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Scientists find link to sex, financial gambles in brain
WASHINGTON -- A new brain-scan study may help explain what's going on in the minds of financial titans when they take risky monetary gambles -- sex.
When young men were shown erotic pictures, they were more likely to make a larger financial gamble than if they were shown a picture of something scary, such a snake, or something neutral, such as a stapler, university researchers reported.
The arousing pictures lit up the same part of the brain that lights up when financial risks are taken.
"You have a need in an evolutionary sense for both money and women. They trigger the same brain area," said Camelia Kuhnen, a Northwestern University finance professor who conducted the study with a Stanford University psychologist.
Their research appears in the current edition of the peer-reviewed journal NeuroReport.
The study only involved 15 heterosexual young men at Stanford University. It focused on the sex and money hub, the V-shaped nucleus accumbens, which sits near the base of the brain and plays a central role in what you experience as pleasure.
When that hub was activated by the erotic images, the men were far more likely to bet high on a random chance game that would earn them either a dollar or a dime. Each man made more than 50 gambles under brain scans.
Stanford psychologist Brian Knutson, a lead author of the study, says it's all about the power of emotion and arousal and our financial decisions. The trigger doesn't have to be sex -- it could be chocolate or a winning lottery ticket.
"It didn't matter if the sexy woman didn't tell you anything about the odds of winning a roulette game," Knutson said. "What really matters is that the sexy woman is having an emotional impact. That bleeds over into your financial decisions."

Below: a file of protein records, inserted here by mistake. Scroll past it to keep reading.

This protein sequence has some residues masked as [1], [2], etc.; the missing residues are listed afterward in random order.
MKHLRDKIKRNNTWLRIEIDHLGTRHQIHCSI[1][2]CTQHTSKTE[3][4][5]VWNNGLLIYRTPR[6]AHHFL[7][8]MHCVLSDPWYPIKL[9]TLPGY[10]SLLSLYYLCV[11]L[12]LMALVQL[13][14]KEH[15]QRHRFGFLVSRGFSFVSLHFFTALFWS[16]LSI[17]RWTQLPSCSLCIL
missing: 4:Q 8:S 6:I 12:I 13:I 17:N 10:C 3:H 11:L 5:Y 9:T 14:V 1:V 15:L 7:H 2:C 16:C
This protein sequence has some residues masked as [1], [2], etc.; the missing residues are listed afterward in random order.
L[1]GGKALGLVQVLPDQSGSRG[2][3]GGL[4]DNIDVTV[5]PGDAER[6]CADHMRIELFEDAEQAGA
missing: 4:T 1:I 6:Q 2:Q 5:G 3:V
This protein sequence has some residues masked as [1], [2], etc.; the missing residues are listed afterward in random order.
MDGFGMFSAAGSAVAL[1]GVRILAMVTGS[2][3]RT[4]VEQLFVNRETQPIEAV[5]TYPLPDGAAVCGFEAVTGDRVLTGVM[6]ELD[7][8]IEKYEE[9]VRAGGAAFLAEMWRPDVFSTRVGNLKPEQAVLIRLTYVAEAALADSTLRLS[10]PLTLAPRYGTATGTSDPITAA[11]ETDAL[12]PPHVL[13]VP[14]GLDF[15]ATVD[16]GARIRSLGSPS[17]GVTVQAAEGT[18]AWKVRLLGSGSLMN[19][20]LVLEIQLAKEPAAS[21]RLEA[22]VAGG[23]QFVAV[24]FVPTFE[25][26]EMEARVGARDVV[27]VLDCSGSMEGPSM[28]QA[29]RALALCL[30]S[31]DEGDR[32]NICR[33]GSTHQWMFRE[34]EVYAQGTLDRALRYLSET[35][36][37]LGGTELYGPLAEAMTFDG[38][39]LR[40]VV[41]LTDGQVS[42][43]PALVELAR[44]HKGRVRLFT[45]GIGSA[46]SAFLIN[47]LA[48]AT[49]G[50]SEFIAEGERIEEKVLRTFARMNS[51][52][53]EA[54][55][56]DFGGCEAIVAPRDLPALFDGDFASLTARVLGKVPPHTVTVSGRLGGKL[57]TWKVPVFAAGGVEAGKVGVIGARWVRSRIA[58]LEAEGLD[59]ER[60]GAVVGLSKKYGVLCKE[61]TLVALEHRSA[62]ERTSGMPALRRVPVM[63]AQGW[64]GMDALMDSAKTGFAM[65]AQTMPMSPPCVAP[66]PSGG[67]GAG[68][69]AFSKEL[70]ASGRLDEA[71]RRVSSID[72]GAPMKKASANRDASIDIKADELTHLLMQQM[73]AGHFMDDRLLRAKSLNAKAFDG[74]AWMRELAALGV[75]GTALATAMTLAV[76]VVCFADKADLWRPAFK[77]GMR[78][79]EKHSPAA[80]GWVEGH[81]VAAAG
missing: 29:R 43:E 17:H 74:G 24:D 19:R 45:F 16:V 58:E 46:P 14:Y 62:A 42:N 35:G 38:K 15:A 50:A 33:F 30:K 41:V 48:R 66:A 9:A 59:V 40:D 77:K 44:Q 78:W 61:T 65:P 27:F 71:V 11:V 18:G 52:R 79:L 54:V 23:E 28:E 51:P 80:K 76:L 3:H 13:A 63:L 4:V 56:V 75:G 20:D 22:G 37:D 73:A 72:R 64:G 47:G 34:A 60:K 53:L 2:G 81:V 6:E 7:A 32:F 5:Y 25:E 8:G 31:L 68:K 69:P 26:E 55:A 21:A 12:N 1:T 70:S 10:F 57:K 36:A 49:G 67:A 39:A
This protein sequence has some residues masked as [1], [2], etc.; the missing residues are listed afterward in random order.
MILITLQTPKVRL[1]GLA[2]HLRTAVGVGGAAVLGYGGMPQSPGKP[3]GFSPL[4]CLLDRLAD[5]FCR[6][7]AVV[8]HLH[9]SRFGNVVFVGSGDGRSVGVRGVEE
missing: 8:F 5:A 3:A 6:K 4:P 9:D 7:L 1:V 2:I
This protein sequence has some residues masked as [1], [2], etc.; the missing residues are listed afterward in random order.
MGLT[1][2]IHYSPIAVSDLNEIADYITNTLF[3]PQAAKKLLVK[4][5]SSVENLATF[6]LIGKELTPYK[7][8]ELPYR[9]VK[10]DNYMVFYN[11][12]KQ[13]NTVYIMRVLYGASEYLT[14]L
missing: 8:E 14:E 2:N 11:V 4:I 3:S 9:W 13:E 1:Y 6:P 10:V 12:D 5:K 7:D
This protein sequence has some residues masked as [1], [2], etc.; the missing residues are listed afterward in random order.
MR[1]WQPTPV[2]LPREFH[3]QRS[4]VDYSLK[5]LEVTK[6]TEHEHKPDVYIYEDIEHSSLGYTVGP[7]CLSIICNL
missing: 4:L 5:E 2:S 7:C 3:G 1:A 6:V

Kuhnen said the same link could hold true for women, but they didn't test it because it is more difficult to find an erotic image that would appeal to many different heterosexual women compared to heterosexual men.
The link between sex and greed goes back hundreds of thousands of years, to men's evolutionary role as provider or resource gatherer to attract women, said Kevin McCabe, professor of economics, law and neuroscience at George Mason University, who wasn't part of the study.
"Risk-taking is a natural way of increasing your relative success, but, of course, there's a downside to it, what we're seeing right now in the economy," McCabe said.
The results of the study jibe with the real life on the trading floor, said Phil Flynn, a former Chicago commodities floor trader and current analyst at Alaron Trading Corp.
"I'm not shocked that it may be part of the deal," Flynn said Friday. "When you talk about all the euphemisms for trading (on the floor), they can be used for sex as well."
("Massaging the market" and "hardcore" were about the cleanest that he and his colleagues could come up with.)
The study conforms with recent research that indicates men shown a pornographic movie were more likely to make riskier sexual decisions. Another suggests straight men think less about their financial future after being shown pictures of pretty women.
One still-to-be-published study at Harvard University found a link between higher testosterone levels and financial risk-taking.
But the study conducted at Stanford, funded by the National Institutes of Health, went deeper, using functional magnetic resonance imaging machines. It's part of a new but growing field called neuroeconomics that attempts to take the hard-wired science of brain biology and mix it with the softer sciences of psychology and economics to figure out why we make the financial decisions we do.
An earlier study by the same team found that the brain's reward area lit up at about the same time as risky decision-making.
The erotic pictures experiment was designed to find which was the cause and which was the effect. The answer: Lighting up the reward area, in this case with soft-core pictures, caused the risk-taking, Kuhnen said.
"The more activation there you have, the more prone you are to taking more risk," Kuhnen said. "It could be a feedback loop."
The flip side was that the photos of snakes and spiders activated the portion of the brain often associated with pain, fear and anger. And those people were more likely to bet low.
This all makes sense to Harvard economist Terry Burnham, author of the book "Mean Genes." Burnham said it could be all summed up in a famous line from the movie "Scarface."
"In this country, you gotta make the money first. Then when you get the money, you get the power. Then when you get the power, then you get the women."
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